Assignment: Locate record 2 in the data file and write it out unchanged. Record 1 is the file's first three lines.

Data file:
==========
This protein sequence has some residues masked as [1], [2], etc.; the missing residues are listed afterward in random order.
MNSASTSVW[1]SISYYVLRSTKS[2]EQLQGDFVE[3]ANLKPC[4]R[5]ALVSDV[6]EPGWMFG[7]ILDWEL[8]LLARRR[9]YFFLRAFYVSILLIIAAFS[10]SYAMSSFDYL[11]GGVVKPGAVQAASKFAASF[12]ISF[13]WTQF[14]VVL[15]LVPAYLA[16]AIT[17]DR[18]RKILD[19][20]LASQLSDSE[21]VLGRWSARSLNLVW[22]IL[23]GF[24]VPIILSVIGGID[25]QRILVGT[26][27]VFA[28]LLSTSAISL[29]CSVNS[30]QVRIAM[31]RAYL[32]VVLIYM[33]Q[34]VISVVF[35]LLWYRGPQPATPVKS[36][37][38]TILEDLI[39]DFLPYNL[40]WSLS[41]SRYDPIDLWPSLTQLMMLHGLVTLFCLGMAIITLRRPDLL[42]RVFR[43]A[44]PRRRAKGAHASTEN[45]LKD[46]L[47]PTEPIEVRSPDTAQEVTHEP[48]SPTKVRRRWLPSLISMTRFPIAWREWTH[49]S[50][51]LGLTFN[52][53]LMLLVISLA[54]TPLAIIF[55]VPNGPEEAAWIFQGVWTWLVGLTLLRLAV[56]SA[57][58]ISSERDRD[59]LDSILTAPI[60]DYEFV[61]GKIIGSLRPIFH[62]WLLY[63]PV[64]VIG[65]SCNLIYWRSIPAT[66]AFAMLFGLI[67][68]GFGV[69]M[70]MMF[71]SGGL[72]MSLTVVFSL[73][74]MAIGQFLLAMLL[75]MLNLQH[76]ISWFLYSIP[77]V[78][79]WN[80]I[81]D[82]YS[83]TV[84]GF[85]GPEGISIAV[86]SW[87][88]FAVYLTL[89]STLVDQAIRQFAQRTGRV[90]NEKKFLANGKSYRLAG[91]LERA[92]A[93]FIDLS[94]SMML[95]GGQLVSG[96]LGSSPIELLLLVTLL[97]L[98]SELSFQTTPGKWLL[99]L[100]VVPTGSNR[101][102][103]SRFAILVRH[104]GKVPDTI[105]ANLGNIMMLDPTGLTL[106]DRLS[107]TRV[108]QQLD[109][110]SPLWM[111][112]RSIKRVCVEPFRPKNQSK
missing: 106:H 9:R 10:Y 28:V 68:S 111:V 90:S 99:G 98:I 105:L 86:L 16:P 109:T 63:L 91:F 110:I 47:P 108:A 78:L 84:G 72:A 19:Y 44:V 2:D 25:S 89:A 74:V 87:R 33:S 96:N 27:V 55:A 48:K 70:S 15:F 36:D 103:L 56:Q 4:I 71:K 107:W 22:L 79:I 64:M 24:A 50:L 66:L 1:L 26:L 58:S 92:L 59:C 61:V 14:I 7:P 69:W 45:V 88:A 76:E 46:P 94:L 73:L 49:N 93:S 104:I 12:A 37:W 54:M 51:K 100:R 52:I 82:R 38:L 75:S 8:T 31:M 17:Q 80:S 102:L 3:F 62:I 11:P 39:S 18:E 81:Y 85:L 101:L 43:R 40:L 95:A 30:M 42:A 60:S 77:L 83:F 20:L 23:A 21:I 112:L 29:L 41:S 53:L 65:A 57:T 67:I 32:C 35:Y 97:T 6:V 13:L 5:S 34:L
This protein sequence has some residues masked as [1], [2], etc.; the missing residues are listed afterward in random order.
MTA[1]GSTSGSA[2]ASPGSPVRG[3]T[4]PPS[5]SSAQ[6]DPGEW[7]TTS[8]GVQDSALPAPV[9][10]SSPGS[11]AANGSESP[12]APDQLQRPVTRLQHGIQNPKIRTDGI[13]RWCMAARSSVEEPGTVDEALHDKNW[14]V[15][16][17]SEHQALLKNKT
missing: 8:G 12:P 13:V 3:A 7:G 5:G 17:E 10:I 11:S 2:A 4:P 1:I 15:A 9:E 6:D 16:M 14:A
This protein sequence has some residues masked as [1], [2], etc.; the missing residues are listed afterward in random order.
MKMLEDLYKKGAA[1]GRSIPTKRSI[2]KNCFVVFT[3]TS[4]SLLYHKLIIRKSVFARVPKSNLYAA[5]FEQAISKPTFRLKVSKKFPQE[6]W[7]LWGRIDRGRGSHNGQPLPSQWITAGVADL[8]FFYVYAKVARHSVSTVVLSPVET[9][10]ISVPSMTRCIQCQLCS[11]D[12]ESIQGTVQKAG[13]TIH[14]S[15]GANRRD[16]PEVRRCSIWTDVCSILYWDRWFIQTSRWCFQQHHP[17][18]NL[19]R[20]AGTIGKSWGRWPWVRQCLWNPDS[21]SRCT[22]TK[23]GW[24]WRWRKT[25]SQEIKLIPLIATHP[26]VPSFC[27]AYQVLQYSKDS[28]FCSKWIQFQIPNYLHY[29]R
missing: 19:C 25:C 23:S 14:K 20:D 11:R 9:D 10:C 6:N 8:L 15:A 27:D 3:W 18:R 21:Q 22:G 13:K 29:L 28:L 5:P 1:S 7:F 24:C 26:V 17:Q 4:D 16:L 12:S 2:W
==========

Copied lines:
This protein sequence has some residues masked as [1], [2], etc.; the missing residues are listed afterward in random order.
MTA[1]GSTSGSA[2]ASPGSPVRG[3]T[4]PPS[5]SSAQ[6]DPGEW[7]TTS[8]GVQDSALPAPV[9][10]SSPGS[11]AANGSESP[12]APDQLQRPVTRLQHGIQNPKIRTDGI[13]RWCMAARSSVEEPGTVDEALHDKNW[14]V[15][16][17]SEHQALLKNKT
missing: 8:G 12:P 13:V 3:A 7:G 5:G 17:E 10:I 11:S 2:A 4:P 1:I 15:A 9:E 6:D 16:M 14:A